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“Auditorium” of the Gardens of Maecenas

The modern name of a private building from the time of Augustus (63 B.C.-A.D. 14) in the area of the Gardens of Maecenas. Maecenas (70-8 B.C.) was a wealthy supporter of Augustus and patron of the arts. The form recalls a large triclinium (banquet hall): a rectangular hall with a semi-circular apse at the west end. A Greek epigram celebrating wine and love reinforces this interpretation. The floor and steps of the apse were covered with marble. After Maecenas' death, garden scenes were painted in the niches with extensive use of the expensive red pigment, cinnabar. This may date to the period when Tiberius (42 B.C.-A.D. 37) lived in the Gardens of Maecenas, after returning in A.D. 2 from seven years of exile on the island of Rhodes.

Auditorium Maecenatis

From Samuel Ball Platner, A Topographical Dictionary of Ancient Rome, rev. Thomas Ashby. Oxford: 1929, p. 60-61.

The modern name of the remains of a building that stands in the angle between the via Merulana and the via Leopardi. This building is constructed of opus reticulatum of the time of Augustus, and stands obliquely across the line of the Servian wall. In form it is a rectangular hall with a semi-circular apse at the west end, the total length being 24.10 metres and the width 10.60. Since the floor is 7 metres below the ancient level of the ground, the hall had to be entered by an inclined plane. The walls reach 6 metres above the ancient ground level, and the roof was probably vaulted. In the apse are seven rows of curved steps, arranged like the cavea of a theatre. Above the steps in the apse are five niches, and six more in each of the side walls of the hall. All of these were beautifully painted with garden scenes and landscapes in the third Pompeian style, but the frescoes have mostly disappeared. The original pavement was of white mosaic, over which a later pavement of marble was laid. The purpose of this hall is unknown. It is probably not an auditorium, but may have been a sort of conservatory, although it is difficult to see how it could have been properly lighted. It has been ascribed to Maecenas because his Horti (q.v.) were supposed to have extended as far south as this point, but this is very uncertain (HJ 351; AJA 1912, 390, 394; Reber 488-491; Bull. d. Inst. 1874, 141-44; 1875, 89-96; Ann. d. Inst. 1880, 137; BC 1874, 137-171; 1875, 118; a good plan is in BC 1914, 139, where Pinza calls it the Odeon (q.v.).)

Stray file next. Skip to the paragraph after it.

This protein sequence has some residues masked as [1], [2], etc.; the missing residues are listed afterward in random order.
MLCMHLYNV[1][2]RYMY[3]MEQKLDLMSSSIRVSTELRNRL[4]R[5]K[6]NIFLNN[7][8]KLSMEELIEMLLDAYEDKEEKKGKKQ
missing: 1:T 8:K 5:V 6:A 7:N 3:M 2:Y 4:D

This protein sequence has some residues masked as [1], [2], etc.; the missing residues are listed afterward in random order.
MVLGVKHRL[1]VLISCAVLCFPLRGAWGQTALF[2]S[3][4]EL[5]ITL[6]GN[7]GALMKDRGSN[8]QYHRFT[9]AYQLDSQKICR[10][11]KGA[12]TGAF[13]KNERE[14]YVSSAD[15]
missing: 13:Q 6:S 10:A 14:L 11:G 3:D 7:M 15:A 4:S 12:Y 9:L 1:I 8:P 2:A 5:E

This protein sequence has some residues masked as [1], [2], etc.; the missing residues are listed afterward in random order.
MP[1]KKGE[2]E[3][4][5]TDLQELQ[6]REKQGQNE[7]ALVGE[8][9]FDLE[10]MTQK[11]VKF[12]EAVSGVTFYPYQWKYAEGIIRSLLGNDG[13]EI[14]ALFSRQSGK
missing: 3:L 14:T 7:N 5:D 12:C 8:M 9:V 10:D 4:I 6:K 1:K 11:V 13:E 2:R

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Additional source material

  • Ancient Library Sources (from Peter Aicher, Rome Alive: A Source Guide to the Ancient City, vol. 1, Bolchazy-Carducci: 2004) [Works cited]

    72. Gardens of Maecenas. Commentary.

    Maecenas was for a time one of Augustus's closest advisors, and a famous patron of artists, including the poets Horace, Virgil, and Propertius. The land for his estate on the Esquiline was acquired by covering over the burial pits located just outside the Rampart of the Republican Wall on the Esquiline. Both Horace and Suetonius refer to some sort of tower on the estate that gave views of both the city and the mountains, but this has not survived. A suggestive hall, however, does remain, near the crossing of Via Merulana and Via Mecenate called the Auditorium of Maecenas today, it was probably a banquet and performance hall, perhaps where the artists under his patronage would debut some of their work.

    Many tombs from the earlier burial ground have also been found, as well as some of the pits. Observing work on the new Via Napoleone III in 1887, the topographer Rudolf Lanciani describes the excavations of seventy-five pits, which also included the remains of animals “reduced to a uniform mass of black, unctuous matter.… The field of death served also as a dumping place for the daily refuse of the city. This hotbed of infection was suppressed by Augustus at the suggestion of his prime minister Maecenas. The district was buried under fresh earth to the depth of 24 feet, and a public park, a fifth of a mile in extent, was laid out on the newly made ground”(The Destruction of Ancient Rome, p. 14).


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